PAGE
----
A CaRMS Odyssey

L’Odyssée (1850). Artist Jean-Auguste-Dominique Ingres.

“While CaRMS is officially and visibly bilingual, there are barriers to matching between English- and French- speaking medical schools that extend beyond language. Notably, there are different research traditions and other cultural distinctions with respect to student evaluation and support. Additional electives for unmatched students, for example, are not offered in French-speaking medical schools. While many English-speaking schools have extensive research and other opportunities that allow medical students to distinguish themselves for matching purposes, French-speaking schools have traditionally relied more extensively on letter grading to separate students (however, French-speaking schools have also now adopted pass/fail grading). Matching across linguistic divides between Quebec and the rest of Canada has therefore occurred somewhat sporadically.

When I re-applied through CaRMS the year after I did not match, a helpful note was eventually added to the front page of the Dean’s letter, which mentioned my linguistic adversity. Though my language issues were noted to various degrees in my evaluations, having a senior administrator acknowledge language as a factor in my overall record was likely crucial in my securing interviews in the second round. My own explanations, given in the first round, may have been simply dismissed as excuses – I had naively believed that the practical challenges of bilingualism, which also lie at the core of our national identity, would have merited some additional consideration.”

More on A CaRMS Odyssey via CMAJ.

Celebrating Resident Doctors Appreciation Week

It’s the start of Resident Doctors Appreciation Week!

Resident appreciation is a year-round activity and endeavour we strive for. We are shining a spotlight on it especially this year for the week of February 7-11, 2022. Traditionally, the second week of February has been known nationally as Resident Awareness Week and, following a provincial rebranding decision in 2021, we are continuing to celebrate Resident Doctors Appreciation Week in 2022.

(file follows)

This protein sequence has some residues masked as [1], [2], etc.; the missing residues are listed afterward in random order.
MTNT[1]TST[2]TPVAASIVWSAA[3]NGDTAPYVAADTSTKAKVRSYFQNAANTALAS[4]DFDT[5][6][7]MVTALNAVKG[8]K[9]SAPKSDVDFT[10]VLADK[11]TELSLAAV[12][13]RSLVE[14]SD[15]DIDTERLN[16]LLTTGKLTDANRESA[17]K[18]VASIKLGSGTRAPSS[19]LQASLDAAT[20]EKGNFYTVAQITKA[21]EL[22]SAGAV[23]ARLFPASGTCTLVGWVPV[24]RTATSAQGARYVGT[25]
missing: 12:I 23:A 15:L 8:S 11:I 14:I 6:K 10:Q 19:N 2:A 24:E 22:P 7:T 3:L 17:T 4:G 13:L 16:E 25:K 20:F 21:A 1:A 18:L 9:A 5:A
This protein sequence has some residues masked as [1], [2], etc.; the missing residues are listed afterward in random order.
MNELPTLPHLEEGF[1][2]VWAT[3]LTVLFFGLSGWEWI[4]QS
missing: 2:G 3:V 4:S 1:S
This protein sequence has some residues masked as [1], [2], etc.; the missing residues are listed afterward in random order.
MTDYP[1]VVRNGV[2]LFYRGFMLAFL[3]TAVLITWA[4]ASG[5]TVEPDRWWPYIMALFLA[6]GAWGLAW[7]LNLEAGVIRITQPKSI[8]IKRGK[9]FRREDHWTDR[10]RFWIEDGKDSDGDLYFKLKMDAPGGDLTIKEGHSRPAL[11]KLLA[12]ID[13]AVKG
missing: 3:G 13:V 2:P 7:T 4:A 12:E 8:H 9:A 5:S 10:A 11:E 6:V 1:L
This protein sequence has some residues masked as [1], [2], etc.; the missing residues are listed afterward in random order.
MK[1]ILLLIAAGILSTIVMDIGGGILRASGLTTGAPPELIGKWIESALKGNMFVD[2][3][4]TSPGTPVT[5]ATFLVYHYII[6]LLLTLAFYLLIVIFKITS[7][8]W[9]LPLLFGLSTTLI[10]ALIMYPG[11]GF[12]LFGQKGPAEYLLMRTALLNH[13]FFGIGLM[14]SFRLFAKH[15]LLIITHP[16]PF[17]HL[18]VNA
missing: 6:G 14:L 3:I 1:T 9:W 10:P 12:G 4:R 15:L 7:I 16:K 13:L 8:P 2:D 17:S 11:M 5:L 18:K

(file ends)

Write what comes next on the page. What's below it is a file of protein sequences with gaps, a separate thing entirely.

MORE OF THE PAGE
The residents of our Health & Wellness Committee and our External Relations Committee have been hard at work creating a mix of old and new ways to show appreciation for their fellow residents. We are excited to host our residents at a return of last year’s well loved event, Virtual Trivia Night, on February 9 where teams will go up against each other to prove who is the ultimate trivia-lover—all the while enjoying a good dinner on us.

Launching at Trivia Night will be the External Committee’s video on residents in BC, where residents were invited to participate on-site at Vancouver General Hospital to chat about their work and themselves. Residents at distributed sites were invited to submit video clips and photos discussing their experiences in residency and to highlight the province-wide work of residents in BC. This video will be made public on our YouTube channel following its launch.

Also special this year is a new podcast episode where our residents spotlight and interview BC Provincial Health Officer Dr. Bonnie Henry about her experiences in medicine. Be sure to check it out once it launches later this week!

Lastly, as is tradition, BC has declared February 7-11, 2022, Resident Doctors Appreciation Week in the province. View the full declaration.

Thank you to all our residents for all that you do for the people of BC!

via Resident Doctors of BC.

Positive Lexicography Project

Via Dr. Tim Lomas

“Lomas’s Positive Lexicography Project aims to capture the many flavours of good feelings (some of which are distinctly bittersweet) found across the world, in the hope that we might start to incorporate them all into our daily lives. We have already borrowed many emotion words from other languages, after all – think ‘frisson’, from French, or ‘schadenfreude’, from German – but there are many more that have not yet wormed their way into our vocabulary. Lomas has found hundreds of these ‘untranslatable’ experiences so far – and he’s only just begun.”

Explore The ‘untranslatable’ emotions you never knew you had via BBC.

Made me think about the language we use in medicine and how some of the experiences we go through may have no words to describe.

~ Jacqueline

Prescribe Parks Canada Discovery Pass

“‘It’s the first time in Canada that a doctor or a nurse or licensed health-care professional can actually prescribe nature with something extra to their patients,’ said Lem.

Lem said if a doctor registered to prescribe through the PaRx program believes a patient could benefit from a dose of a nature, they just have to click a box on the parks prescription website when they’re logging the patient’s nature prescription.

The BC Parks Foundation will then mail the patient a free Parks Canada Discovery Pass, which would typically cost $72.25 for an adult. Admission is already free for youth 17 and under.”

Read more on B.C. physicians can now prescribe Parks Canada Discovery Pass to encourage people to get outside via CTV News.

Related articles: B.C. physicians prescribing time outdoors to improve overall health: Q+A via CTV News.